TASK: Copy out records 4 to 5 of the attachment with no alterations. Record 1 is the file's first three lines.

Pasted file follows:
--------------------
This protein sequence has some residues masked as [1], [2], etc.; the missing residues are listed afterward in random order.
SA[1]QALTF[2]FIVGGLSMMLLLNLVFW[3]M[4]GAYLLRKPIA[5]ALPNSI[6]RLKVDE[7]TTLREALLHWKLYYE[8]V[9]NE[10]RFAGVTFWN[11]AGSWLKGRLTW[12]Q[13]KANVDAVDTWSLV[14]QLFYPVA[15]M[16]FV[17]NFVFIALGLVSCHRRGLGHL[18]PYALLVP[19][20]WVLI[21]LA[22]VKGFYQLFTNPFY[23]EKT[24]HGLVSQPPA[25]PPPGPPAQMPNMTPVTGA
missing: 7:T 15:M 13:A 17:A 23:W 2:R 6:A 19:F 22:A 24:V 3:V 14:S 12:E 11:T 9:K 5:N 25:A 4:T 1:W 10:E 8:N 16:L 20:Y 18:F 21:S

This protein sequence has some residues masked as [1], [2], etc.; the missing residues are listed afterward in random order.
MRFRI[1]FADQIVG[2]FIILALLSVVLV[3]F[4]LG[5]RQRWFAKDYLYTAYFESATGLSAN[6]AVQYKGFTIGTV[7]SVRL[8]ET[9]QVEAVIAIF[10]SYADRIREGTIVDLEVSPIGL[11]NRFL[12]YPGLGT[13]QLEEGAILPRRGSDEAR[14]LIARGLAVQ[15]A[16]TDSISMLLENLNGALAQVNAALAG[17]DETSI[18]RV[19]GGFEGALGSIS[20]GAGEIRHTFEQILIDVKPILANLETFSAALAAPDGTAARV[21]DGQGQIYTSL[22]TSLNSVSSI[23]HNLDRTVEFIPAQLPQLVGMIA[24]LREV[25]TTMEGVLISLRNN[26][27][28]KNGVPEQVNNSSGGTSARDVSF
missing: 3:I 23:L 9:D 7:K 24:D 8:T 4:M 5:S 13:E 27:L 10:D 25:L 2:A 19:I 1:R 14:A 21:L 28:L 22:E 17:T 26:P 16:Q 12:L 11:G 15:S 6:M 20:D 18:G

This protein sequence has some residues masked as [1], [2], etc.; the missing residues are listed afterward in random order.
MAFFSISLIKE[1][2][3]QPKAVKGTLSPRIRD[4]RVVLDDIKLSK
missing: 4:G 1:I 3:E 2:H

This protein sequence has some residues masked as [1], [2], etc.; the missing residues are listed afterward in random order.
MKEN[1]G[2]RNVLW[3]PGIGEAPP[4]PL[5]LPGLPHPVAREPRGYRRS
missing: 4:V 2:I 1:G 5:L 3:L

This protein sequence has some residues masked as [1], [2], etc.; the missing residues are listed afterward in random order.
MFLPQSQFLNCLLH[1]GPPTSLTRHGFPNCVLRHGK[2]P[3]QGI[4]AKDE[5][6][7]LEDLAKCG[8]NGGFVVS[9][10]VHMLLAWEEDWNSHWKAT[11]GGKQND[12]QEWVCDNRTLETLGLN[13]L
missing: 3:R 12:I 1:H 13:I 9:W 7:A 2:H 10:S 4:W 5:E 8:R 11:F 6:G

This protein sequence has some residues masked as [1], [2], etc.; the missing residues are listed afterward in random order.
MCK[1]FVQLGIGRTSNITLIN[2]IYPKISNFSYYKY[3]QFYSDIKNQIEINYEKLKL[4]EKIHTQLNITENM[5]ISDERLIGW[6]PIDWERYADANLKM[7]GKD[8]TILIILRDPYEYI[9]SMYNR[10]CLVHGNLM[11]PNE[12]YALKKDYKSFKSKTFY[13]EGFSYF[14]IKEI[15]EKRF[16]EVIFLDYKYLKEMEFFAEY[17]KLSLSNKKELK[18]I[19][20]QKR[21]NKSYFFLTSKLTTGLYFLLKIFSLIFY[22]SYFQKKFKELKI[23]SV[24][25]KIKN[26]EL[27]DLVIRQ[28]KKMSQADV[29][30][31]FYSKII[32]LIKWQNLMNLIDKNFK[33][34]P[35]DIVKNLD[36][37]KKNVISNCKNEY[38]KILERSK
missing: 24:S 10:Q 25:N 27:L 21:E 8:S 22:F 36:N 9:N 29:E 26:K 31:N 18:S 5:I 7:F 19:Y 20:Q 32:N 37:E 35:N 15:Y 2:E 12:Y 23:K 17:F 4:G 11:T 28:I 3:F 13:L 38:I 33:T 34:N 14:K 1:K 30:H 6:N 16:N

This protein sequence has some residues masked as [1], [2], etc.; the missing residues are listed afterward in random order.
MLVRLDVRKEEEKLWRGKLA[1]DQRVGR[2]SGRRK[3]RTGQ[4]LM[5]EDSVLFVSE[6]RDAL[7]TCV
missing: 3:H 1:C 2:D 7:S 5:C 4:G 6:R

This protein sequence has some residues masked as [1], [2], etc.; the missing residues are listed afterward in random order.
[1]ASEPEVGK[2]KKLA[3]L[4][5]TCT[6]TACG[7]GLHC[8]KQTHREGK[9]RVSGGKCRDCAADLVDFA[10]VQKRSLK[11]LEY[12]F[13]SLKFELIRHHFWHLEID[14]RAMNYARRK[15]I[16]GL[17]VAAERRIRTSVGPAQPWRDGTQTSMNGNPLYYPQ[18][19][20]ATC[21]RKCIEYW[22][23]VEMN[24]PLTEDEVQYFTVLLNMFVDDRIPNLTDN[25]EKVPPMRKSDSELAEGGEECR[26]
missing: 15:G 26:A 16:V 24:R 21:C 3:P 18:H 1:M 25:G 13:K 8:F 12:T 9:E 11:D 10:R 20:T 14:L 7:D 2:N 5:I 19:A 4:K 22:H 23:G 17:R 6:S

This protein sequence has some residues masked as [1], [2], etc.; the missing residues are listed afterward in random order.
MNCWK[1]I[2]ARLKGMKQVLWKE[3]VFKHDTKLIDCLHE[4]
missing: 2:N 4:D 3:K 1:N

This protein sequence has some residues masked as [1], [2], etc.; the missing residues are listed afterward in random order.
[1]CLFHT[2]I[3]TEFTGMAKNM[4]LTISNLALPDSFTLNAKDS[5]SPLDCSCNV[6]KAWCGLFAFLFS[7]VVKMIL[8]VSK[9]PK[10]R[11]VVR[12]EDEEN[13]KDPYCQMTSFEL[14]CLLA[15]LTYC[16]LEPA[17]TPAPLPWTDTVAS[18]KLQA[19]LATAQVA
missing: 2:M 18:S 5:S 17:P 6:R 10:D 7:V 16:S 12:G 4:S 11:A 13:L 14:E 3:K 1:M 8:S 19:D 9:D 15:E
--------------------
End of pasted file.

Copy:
This protein sequence has some residues masked as [1], [2], etc.; the missing residues are listed afterward in random order.
MKEN[1]G[2]RNVLW[3]PGIGEAPP[4]PL[5]LPGLPHPVAREPRGYRRS
missing: 4:V 2:I 1:G 5:L 3:L

This protein sequence has some residues masked as [1], [2], etc.; the missing residues are listed afterward in random order.
MFLPQSQFLNCLLH[1]GPPTSLTRHGFPNCVLRHGK[2]P[3]QGI[4]AKDE[5][6][7]LEDLAKCG[8]NGGFVVS[9][10]VHMLLAWEEDWNSHWKAT[11]GGKQND[12]QEWVCDNRTLETLGLN[13]L
missing: 3:R 12:I 1:H 13:I 9:W 7:A 2:H 10:S 4:W 5:E 8:R 11:F 6:G